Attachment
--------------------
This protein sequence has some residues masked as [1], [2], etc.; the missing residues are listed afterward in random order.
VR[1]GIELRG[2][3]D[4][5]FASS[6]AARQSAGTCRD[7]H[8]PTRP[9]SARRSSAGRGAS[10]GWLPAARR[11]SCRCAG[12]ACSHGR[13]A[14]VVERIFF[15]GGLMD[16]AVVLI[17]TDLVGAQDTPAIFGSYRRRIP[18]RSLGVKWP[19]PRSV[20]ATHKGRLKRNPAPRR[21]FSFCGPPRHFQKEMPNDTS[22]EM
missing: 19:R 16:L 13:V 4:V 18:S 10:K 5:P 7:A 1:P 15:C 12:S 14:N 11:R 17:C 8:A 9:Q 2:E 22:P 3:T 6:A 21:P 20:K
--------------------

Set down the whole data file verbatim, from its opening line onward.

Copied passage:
This protein sequence has some residues masked as [1], [2], etc.; the missing residues are listed afterward in random order.
VR[1]GIELRG[2][3]D[4][5]FASS[6]AARQSAGTCRD[7]H[8]PTRP[9]SARRSSAGRGAS[10]GWLPAARR[11]SCRCAG[12]ACSHGR[13]A[14]VVERIFF[15]GGLMD[16]AVVLI[17]TDLVGAQDTPAIFGSYRRRIP[18]RSLGVKWP[19]PRSV[20]ATHKGRLKRNPAPRR[21]FSFCGPPRHFQKEMPNDTS[22]EM
missing: 19:R 16:L 13:V 4:V 18:S 10:K 5:P 7:A 1:P 15:C 12:S 14:N 11:R 17:C 8:A 9:Q 2:E 22:P 3:T 6:A 21:P 20:K